Sunday, February 15, 2009

RD's 2009 Mentor Program

...and for those of you who know exactly what I'm talking about, and of course--wondering why I'd volunteer when I have projects up the wazoo--it's simple. I need to test drive my theories.

'sides? Have you ever had that feeling you were talking, and wondering if it was the way you were talking, or the other person? In other words, I test drove my ideas a month ago--on some poor unsuspecting person, and I noticed a few things.

Story consulting is hard. It's like this huge, amorphous "thing" with random edges. Say you have a story, and it's going along fine. But there are some set pieces, and bits you don't want to take out because "individually", they sparkle. And I'm not saying in this piece I looked at that the pieces didn't sparkle. There were some damned good bits, and some beautifully done scenes, but the plot holding all the bits together was...not where it needed to be. If a plot isn't working, it's time to tweak.

My plots are never set in stone because I'm not God. I can't see all the bits and pieces. If I discover a personality trait or characteristic which conflicts with my plot, or something I love that doesn't work? Like my fabulous (and understanding) editor says, "You can always use it somewhere else."

Hard work is never wasted.

I have this firefight. I know I annoy the hell out of Cowboy whining, "but it was a good firefight" It was a good firefight, and now it's a good firefight somewhere else.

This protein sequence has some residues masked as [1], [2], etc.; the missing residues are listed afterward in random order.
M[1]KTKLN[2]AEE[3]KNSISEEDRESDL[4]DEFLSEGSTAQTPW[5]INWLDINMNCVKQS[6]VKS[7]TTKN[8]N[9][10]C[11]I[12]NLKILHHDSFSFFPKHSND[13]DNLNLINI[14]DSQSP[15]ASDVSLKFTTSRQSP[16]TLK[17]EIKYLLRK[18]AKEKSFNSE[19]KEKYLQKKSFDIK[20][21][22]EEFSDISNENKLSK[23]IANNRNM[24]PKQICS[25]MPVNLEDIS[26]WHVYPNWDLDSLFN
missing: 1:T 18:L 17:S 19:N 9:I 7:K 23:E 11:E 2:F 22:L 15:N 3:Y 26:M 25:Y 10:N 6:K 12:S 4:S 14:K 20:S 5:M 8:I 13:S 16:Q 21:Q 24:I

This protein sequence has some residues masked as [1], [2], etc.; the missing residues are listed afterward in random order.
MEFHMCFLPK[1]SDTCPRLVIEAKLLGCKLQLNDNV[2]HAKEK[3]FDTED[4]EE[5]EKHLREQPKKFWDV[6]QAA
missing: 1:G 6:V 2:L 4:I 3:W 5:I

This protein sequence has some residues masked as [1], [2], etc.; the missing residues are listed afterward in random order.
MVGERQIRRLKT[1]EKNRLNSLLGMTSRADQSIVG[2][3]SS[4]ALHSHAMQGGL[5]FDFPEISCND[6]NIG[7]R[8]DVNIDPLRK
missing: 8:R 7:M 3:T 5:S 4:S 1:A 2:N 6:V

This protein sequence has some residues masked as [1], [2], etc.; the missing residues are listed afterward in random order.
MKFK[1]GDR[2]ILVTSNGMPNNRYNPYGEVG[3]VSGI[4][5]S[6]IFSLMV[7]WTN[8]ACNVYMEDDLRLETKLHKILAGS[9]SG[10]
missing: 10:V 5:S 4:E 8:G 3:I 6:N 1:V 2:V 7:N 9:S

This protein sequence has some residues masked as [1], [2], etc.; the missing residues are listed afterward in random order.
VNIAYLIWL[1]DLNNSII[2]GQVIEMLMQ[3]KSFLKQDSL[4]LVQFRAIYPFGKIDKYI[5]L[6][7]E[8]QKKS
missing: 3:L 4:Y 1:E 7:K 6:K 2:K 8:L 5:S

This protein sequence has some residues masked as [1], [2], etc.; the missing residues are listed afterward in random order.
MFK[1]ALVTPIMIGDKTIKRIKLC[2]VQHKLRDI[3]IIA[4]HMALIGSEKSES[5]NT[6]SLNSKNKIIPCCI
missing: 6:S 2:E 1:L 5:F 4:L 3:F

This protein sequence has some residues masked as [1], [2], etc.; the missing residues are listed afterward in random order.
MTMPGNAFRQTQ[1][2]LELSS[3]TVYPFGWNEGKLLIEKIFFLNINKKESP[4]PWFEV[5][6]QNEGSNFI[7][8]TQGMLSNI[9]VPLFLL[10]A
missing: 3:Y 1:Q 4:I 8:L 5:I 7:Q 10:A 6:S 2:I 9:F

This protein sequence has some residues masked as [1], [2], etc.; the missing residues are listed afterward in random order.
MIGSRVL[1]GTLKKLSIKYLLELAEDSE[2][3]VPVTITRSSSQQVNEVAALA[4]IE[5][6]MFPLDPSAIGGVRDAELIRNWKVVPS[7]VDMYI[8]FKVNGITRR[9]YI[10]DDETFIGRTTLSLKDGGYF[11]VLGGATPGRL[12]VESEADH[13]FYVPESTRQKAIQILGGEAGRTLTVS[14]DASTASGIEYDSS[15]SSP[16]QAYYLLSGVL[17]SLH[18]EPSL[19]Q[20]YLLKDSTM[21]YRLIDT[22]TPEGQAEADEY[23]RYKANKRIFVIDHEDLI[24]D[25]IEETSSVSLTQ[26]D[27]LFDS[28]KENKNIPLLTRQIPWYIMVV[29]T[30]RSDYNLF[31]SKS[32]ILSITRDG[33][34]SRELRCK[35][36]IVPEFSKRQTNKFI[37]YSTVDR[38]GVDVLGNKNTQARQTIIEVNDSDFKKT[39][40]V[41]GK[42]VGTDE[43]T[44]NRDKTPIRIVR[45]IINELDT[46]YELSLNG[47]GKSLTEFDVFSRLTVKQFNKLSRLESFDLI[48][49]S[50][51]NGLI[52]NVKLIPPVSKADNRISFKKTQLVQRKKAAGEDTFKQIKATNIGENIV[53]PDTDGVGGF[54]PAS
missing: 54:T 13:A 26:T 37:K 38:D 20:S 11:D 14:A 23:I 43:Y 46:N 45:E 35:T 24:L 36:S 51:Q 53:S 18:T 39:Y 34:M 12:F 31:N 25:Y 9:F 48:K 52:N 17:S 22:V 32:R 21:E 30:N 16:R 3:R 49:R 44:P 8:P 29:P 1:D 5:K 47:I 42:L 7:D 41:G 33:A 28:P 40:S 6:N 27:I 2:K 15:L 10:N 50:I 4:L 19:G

In other words. You have to let go. And I can't force that on someone. If you coddle your baby, it's your baby. Until you can detach from--your soapbox, your favorite subject, your charity or simply an overabundance of beautifully done prose--that's what editors are for. If you show enough potential.

Sometimes, even the most beautifully done story isn't worth the sheer volume of time an editor sinks into your work, because--hey, there are lots of stories, and better stories, and stories where someone was able to take that step back. It's looking at your work with no expectations other than that the plot is the best it can be for those characters, and wherever you're trying to place the project.

People say targeting is good or not good, depending on whether you talk to someone who's for the book of your heart, or out for the money. I'm all for writing the book of your heart, but if it's not commercial, then--no, you won't sell to a mainstream press. It might be your heart on a plate, but enough people have to want to look at it to sell.

So--in my considered opinion, and I've been thinking about this for awhile--if you want to write the way you want, you have a choice. Write what you want and be realistic about your expectations. Or change what isn't working.

Say, you have a mummified Hawaiian priestess who loves shoes and blood, and has kinky sex in her lair, but is really waiting for the man of her dreams to go back in time to retrieve the magic elixir to restore her to life so she can be young and do bsdm without a squick factor? Then you have a ethnic horror chick-lit vampire bsdm time-travel. And while you might love it long time, you aren't going to place it with some high falutin' Pulitzer Prize winning imprint. The same goes for a first person present tense, but only in the heroine's point of view, because the hero and the neighbor, and the guy down at the 7-11 are all in rotating third--except for the cat who is in omni.

I'm not saying change who you are, or how you write--I'm simply saying, a plot device and genre conventions are only prisons if you perceive them that way.

In the same way I'm saying that streamlining a plot quirk, adding plot quirks, deleting characters, taking out (and saving for later) scenes that don't work, might be an easy way from pt A to Pt B, and I think maybe I was explaining it wrong.